Alternatively titled: Don't use financial goals as a mechanism for foreboding joy
I recently learned a new term, foreboding joy. It means to keep yourself from fully enjoying something because you know that the joy you feel is fleeting. It's temporal.
This side of heaven, all joy and happiness that we feel won't last. We know that. For example, I'm feeling a great deal of joy right now because I have my baby strapped to my chest while I'm typing this blog post. I can choose to soak in that joy, or I can instead end the joy prematurely by thinking about the fact that eventually I will want to sit down, and eventually the ergo will dig into my thigh, or my son will wake up and demand Graham crackers and fresh water.
Foreboding joy is a common practice, even among seemingly mentally sound people. We have such strong aversion to losing moments of joy that we mentally fight off joy rather than embrace it and allow it to leave.
Now, I am not a joy expert (though as a Christian Hedonist, it is a goal of mine to attain such expert status), but I have noticed that the way people talk and write about financial goals makes me believe that financial goals are a common mechanism for foreboding joy.
To help raise an awareness about this, I'm dedicating this post to helping you achieve happiness now! Don't allow financial goals to be a mechanism for foreboding joy.
Financial goals aren't penance
In general, when you begin to take control of your finances, you have something of a "financial awakening" where in a moment, something becomes wildly clear to you. You need to change your financial habits.
Its all unicorn and puppies for a little while, but you slowly become angry with your past self. You ask, why isn't my budget working, even though you tried your best. It's easy to become obsessed with undoing your past financial wrongs, and "making up for lost time."
Suddenly financial goals become about undoing past stupid instead of making a better future. Your goal is to serve penance rather than to walk in a new hope. And a financial goal suddenly becomes a stick that you use to beat yourself (and if your spouse is unlucky, you beat them too). "No happiness until (our debt is paid off, we become financially independent, we pay off the house, we hit seven figures of net worth, etc.)"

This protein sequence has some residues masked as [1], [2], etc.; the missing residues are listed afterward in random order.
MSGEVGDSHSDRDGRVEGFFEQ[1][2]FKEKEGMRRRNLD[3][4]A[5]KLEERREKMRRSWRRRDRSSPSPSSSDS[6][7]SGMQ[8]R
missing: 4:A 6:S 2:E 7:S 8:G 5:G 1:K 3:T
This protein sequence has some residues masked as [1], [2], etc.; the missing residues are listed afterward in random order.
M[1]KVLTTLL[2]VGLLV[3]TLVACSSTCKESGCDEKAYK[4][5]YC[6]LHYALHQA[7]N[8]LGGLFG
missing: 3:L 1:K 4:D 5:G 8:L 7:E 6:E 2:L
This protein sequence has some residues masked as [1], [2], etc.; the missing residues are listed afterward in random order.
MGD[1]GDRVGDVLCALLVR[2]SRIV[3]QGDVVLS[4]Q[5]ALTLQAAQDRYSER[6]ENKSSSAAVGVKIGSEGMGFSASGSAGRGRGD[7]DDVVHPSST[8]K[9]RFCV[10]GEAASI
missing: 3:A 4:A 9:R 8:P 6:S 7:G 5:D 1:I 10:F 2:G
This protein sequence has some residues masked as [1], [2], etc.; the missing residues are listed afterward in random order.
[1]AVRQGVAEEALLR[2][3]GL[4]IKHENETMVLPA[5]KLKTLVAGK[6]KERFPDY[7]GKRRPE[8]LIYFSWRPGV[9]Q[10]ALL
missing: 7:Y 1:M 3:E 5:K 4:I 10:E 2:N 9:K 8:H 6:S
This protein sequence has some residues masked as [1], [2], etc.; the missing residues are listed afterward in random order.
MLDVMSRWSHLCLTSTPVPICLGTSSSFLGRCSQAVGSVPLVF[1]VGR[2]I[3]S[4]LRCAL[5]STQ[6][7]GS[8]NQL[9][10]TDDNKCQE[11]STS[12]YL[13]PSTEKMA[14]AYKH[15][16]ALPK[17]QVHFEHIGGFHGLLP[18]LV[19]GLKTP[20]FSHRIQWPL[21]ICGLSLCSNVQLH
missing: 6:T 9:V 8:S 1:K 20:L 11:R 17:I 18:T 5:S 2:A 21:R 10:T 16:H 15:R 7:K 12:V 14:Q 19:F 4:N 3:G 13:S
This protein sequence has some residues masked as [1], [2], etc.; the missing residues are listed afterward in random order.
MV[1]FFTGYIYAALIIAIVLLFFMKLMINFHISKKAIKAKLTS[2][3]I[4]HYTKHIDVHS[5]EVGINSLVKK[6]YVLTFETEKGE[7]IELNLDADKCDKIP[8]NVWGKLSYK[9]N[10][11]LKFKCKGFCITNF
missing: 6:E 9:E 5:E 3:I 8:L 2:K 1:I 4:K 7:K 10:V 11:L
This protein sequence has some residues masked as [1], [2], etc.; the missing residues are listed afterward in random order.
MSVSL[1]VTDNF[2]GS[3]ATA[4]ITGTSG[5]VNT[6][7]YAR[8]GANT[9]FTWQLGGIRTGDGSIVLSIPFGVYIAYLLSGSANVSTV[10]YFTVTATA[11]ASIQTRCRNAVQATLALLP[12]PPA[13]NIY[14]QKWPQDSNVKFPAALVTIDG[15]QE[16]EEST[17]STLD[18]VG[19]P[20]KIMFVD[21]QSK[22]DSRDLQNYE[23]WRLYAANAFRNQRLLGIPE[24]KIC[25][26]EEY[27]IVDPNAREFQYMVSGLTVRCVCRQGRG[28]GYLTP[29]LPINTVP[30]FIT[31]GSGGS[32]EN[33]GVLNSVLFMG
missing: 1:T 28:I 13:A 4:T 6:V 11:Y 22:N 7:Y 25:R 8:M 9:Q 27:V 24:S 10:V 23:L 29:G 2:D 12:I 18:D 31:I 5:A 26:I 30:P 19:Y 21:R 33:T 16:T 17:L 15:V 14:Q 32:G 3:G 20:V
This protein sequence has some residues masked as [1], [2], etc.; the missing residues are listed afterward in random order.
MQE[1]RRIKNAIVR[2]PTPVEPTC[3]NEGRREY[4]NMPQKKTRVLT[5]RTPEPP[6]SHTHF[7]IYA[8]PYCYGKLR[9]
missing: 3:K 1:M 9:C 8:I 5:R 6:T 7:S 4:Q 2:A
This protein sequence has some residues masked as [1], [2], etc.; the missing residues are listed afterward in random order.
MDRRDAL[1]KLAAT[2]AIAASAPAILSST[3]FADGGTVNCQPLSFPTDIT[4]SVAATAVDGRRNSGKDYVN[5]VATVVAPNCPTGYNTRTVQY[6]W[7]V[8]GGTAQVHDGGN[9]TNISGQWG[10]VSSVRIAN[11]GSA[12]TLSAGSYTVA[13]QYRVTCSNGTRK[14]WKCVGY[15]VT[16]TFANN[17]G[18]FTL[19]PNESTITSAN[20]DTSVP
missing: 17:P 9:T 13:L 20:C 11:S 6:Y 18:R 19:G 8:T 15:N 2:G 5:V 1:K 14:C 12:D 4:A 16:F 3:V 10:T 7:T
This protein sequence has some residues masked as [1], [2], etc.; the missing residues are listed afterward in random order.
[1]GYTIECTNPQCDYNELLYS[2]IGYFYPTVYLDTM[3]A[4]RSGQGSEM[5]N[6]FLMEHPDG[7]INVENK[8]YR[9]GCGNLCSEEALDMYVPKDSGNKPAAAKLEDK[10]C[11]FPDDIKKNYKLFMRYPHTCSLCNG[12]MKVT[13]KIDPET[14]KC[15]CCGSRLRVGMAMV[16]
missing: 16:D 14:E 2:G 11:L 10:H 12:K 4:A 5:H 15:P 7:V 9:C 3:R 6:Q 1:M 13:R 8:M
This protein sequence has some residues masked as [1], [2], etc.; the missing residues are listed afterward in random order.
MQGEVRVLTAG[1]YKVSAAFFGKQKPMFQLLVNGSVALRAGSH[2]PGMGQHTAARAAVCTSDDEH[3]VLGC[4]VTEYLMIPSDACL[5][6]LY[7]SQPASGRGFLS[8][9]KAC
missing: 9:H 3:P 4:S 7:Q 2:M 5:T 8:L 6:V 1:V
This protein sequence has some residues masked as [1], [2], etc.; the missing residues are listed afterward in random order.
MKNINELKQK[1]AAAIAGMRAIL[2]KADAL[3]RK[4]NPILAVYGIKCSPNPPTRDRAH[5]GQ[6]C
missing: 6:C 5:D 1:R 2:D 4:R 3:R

Of course, you could do this with any type of goal. Wherein you won't allow yourself happiness until you've reached some perceived panacea, but financial goals are especially easy to use as mechanisms for foreboding joy. Almost every decision you make affects your pocketbook.
I see two problems with using financial goals to forebode joy. The first problem is that I think foreboding joy is inherently bad. I think people should do all that they can to maximize joy both temporally and eternally (though the former will always be slippery). The second problem I see is that financial goals give money too much power in our lives.
The only thing money can *SOMETIMES* do
Although money is integrated into our lives, it is not very powerful. The only thing that money can sometimes do is change your circumstances. Your sick with strep throat? Buy Penecillian and you will be well (provided that the medicine works as it should). You want to quit your job? Get a new job or save up enough to quit for good. Great! Now you have no job.
You can use money to move across the world, or to buy food to fill your hungry belly, or to pay a babysitter to take care of your screaming kids. You can sometimes change your circumstances with money, but money won't bring you joy.
We can use our money to buy comfort, but comfort is a far cry from joy.
Circumstances do little to bring us joy. We feel joy when we feel connected to God and to other people, or when we look outside of ourselves and feel peace or wonder. This is why people in horrible conditions report feeling joy in the midst of those circumstances.
Don't get me wrong. I think it's good to make financial goals and to work towards changing your circumstances, but I don't think those should be confused with or substituted for joy now.
So what should we do instead?
These are a list of practices that I think can help anyone experience and amplify joy in their life, and as a bonus help put financial goals into their proper spot.
As you may have noticed, almost every single one of these is about gratitude or connection (love). I do this because I think it's tough to say, "Stop beating yourself up over your finances" without giving a positive to cling onto. I believe that explicitely thanking God for the foretaste of eternal joy, and using that as a fuel for love is the only way to truly move past penance and into joy.
I'm a wife, a mom, an employee, and a personal finance nerd who is devoted to spreadsheeting my way through life.